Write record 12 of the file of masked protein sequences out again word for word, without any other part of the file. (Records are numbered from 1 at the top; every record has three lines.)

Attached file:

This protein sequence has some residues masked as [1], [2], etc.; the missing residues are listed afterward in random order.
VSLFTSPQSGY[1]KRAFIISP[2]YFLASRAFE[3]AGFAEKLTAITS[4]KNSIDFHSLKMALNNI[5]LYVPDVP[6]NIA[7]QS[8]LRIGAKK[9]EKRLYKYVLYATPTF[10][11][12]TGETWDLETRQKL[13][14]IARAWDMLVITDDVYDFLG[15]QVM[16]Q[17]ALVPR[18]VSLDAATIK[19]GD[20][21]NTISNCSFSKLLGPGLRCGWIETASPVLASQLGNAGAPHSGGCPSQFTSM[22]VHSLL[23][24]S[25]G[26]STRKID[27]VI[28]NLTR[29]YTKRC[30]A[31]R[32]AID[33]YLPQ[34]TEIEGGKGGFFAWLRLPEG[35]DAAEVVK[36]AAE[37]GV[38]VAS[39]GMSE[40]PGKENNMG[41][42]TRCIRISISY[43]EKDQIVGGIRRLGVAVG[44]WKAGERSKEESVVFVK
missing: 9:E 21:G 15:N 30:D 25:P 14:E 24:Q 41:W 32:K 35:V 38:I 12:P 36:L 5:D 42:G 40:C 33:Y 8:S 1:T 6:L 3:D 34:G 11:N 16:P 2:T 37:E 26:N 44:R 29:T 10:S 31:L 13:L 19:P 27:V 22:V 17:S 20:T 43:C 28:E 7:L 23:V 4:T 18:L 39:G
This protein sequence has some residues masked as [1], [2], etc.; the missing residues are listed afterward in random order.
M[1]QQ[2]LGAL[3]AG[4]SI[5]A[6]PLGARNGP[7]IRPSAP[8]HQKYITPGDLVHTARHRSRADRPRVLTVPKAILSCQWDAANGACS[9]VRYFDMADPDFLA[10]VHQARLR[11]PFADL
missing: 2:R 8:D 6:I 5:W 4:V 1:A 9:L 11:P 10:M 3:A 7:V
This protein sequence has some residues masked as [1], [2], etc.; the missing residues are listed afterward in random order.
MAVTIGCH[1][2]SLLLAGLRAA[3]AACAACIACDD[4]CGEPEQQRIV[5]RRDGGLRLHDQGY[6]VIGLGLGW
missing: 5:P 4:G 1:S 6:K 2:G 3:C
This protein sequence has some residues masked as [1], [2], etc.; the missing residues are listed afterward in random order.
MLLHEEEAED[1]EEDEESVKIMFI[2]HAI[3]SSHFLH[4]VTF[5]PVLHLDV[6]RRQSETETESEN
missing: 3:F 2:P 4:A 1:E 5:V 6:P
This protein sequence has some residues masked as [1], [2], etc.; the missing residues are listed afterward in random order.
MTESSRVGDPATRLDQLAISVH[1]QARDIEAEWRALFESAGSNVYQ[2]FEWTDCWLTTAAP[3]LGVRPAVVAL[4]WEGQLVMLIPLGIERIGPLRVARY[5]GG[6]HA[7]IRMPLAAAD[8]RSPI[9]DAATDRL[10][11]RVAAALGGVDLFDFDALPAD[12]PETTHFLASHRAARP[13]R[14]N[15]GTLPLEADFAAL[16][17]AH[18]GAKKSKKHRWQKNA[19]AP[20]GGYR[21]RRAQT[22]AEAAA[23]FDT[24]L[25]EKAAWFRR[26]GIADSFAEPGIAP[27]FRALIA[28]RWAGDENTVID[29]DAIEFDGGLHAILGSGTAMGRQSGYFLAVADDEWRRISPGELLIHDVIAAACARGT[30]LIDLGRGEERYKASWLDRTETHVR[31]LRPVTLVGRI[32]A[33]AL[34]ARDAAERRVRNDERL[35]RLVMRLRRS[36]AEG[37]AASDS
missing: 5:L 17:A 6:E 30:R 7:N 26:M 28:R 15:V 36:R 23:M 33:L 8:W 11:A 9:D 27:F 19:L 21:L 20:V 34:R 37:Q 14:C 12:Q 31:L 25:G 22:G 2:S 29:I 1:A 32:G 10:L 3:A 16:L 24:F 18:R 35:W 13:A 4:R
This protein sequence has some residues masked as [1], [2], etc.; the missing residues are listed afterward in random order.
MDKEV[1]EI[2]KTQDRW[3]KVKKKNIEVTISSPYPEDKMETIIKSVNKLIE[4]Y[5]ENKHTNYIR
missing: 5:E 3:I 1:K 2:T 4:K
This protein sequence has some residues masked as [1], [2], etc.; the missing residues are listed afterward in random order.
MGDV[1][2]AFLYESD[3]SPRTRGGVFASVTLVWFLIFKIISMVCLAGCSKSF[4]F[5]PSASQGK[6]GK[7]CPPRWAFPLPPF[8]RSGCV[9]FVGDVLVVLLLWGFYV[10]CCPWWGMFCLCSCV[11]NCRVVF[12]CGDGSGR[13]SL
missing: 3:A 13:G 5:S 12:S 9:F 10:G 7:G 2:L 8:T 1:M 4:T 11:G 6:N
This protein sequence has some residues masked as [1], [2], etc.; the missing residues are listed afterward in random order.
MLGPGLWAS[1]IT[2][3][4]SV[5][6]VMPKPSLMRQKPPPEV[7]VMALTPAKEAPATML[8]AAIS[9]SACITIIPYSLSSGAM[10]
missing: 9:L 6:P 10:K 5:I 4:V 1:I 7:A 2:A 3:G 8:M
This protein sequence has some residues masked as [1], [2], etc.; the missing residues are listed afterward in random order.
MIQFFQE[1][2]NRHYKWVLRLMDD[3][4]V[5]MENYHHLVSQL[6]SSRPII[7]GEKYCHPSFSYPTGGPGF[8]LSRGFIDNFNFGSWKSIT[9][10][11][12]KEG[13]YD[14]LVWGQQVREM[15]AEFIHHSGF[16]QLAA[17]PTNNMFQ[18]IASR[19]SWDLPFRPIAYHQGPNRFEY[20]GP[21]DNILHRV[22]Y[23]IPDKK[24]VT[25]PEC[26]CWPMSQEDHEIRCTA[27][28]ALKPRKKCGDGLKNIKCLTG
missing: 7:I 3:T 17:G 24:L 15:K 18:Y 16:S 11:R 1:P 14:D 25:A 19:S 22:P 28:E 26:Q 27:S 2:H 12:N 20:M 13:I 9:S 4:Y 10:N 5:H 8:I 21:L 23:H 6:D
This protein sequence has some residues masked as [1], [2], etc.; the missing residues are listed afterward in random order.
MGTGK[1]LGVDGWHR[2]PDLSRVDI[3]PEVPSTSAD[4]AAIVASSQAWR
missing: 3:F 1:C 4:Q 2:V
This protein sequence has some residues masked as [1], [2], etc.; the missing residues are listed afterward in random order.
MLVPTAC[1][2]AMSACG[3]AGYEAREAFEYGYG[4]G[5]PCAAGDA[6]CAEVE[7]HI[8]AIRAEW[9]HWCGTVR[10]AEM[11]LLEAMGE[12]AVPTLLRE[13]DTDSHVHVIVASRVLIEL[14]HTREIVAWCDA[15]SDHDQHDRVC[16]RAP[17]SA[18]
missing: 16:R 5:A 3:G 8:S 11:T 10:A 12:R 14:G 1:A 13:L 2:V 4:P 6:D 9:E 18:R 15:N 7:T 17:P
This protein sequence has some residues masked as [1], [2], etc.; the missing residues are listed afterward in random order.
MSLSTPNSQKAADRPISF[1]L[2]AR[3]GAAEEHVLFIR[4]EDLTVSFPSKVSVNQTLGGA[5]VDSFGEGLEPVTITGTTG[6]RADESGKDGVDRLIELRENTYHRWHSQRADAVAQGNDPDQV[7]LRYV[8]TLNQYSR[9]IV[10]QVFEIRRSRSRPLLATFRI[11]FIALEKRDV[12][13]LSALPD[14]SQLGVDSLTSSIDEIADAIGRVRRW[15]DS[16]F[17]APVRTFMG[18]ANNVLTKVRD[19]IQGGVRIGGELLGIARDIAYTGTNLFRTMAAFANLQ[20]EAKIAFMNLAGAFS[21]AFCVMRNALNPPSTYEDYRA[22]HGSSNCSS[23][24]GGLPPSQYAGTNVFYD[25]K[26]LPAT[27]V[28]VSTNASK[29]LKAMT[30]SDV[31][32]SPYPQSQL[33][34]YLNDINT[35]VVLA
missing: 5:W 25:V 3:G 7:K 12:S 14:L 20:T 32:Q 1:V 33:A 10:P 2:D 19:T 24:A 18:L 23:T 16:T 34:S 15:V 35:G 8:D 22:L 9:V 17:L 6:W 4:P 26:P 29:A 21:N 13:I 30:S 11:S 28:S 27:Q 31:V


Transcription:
This protein sequence has some residues masked as [1], [2], etc.; the missing residues are listed afterward in random order.
MSLSTPNSQKAADRPISF[1]L[2]AR[3]GAAEEHVLFIR[4]EDLTVSFPSKVSVNQTLGGA[5]VDSFGEGLEPVTITGTTG[6]RADESGKDGVDRLIELRENTYHRWHSQRADAVAQGNDPDQV[7]LRYV[8]TLNQYSR[9]IV[10]QVFEIRRSRSRPLLATFRI[11]FIALEKRDV[12][13]LSALPD[14]SQLGVDSLTSSIDEIADAIGRVRRW[15]DS[16]F[17]APVRTFMG[18]ANNVLTKVRD[19]IQGGVRIGGELLGIARDIAYTGTNLFRTMAAFANLQ[20]EAKIAFMNLAGAFS[21]AFCVMRNALNPPSTYEDYRA[22]HGSSNCSS[23][24]GGLPPSQYAGTNVFYD[25]K[26]LPAT[27]V[28]VSTNASK[29]LKAMT[30]SDV[31][32]SPYPQSQL[33][34]YLNDINT[35]VVLA
missing: 5:W 25:V 3:G 7:K 12:S 14:L 20:T 32:Q 1:V 33:A 10:P 2:D 19:T 24:A 18:L 23:T 16:T 34:S 15:V 35:G 8:D 22:L 9:V 17:L 6:W 4:P 26:P 29:A 21:N 13:I 30:S 11:S 28:S 27:Q 31:V